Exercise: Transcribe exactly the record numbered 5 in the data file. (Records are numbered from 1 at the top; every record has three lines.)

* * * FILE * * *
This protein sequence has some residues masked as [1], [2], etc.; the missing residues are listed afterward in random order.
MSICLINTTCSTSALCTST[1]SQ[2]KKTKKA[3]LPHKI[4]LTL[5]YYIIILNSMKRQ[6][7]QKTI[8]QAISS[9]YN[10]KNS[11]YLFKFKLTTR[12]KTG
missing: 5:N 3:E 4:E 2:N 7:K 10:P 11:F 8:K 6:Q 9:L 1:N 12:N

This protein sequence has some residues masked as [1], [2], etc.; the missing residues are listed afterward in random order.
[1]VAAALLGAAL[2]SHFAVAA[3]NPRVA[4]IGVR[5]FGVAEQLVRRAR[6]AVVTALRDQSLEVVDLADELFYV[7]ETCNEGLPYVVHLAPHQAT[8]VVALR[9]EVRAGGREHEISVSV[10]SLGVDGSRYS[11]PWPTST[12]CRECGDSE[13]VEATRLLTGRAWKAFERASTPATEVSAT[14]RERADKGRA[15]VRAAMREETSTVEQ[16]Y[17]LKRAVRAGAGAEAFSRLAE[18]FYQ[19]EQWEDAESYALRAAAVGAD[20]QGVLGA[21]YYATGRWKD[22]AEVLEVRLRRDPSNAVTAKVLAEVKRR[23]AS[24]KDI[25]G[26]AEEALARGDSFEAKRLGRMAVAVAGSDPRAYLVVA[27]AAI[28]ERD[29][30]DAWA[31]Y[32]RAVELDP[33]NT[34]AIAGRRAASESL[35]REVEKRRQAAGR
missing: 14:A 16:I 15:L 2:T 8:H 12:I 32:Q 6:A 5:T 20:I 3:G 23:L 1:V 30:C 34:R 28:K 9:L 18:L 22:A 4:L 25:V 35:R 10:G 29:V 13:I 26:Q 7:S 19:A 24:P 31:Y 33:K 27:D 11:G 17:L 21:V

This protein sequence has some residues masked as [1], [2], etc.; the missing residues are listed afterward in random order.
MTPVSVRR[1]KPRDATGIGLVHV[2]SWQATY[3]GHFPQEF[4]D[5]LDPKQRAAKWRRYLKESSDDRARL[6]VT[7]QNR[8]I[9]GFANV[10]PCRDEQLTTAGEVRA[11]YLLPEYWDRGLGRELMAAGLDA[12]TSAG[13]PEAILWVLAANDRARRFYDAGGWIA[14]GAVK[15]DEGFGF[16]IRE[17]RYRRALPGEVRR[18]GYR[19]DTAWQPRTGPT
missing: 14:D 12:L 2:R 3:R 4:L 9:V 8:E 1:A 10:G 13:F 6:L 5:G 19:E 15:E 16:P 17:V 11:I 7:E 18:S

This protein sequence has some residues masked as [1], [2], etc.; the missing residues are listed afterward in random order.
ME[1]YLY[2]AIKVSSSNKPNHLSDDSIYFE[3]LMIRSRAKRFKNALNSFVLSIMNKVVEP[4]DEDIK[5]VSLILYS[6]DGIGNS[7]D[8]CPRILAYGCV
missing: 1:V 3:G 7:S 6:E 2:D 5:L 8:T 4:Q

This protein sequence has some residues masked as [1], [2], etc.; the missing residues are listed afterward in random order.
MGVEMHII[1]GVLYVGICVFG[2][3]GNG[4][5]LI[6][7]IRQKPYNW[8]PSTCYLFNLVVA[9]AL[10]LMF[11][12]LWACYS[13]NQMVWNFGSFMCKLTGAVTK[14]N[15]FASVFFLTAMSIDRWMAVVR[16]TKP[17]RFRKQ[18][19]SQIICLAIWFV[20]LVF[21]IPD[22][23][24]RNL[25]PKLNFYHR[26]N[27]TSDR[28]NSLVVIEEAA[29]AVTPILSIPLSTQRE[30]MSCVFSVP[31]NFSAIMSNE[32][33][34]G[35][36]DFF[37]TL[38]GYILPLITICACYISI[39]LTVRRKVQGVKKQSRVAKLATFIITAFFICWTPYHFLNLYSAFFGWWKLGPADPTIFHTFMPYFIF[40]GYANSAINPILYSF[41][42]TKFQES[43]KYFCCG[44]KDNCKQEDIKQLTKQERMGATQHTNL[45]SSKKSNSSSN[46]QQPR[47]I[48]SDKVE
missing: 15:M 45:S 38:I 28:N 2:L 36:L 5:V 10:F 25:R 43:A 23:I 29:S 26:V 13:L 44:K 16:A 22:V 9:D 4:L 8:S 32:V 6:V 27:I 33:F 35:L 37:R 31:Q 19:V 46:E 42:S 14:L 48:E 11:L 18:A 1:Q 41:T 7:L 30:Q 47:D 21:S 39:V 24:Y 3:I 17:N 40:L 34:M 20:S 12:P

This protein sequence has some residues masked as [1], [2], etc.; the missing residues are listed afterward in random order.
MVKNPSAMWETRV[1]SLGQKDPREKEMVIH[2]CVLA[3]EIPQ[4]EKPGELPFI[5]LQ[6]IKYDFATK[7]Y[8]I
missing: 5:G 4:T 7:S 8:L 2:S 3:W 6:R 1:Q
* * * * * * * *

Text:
This protein sequence has some residues masked as [1], [2], etc.; the missing residues are listed afterward in random order.
MGVEMHII[1]GVLYVGICVFG[2][3]GNG[4][5]LI[6][7]IRQKPYNW[8]PSTCYLFNLVVA[9]AL[10]LMF[11][12]LWACYS[13]NQMVWNFGSFMCKLTGAVTK[14]N[15]FASVFFLTAMSIDRWMAVVR[16]TKP[17]RFRKQ[18][19]SQIICLAIWFV[20]LVF[21]IPD[22][23][24]RNL[25]PKLNFYHR[26]N[27]TSDR[28]NSLVVIEEAA[29]AVTPILSIPLSTQRE[30]MSCVFSVP[31]NFSAIMSNE[32][33][34]G[35][36]DFF[37]TL[38]GYILPLITICACYISI[39]LTVRRKVQGVKKQSRVAKLATFIITAFFICWTPYHFLNLYSAFFGWWKLGPADPTIFHTFMPYFIF[40]GYANSAINPILYSF[41][42]TKFQES[43]KYFCCG[44]KDNCKQEDIKQLTKQERMGATQHTNL[45]SSKKSNSSSN[46]QQPR[47]I[48]SDKVE
missing: 15:M 45:S 38:I 28:N 2:L 36:L 5:V 10:F 25:R 43:A 23:I 29:S 26:V 13:L 44:K 16:A 22:V 9:D 4:L 8:S 32:V 6:V 27:I 33:F 35:L 37:R 31:Q 19:V 46:E 42:S 14:L 48:E 11:L 18:A 1:Q 41:T 7:L 30:Q 47:D 21:S 39:V 24:Y 3:I 17:N 40:L 34:M 20:S 12:P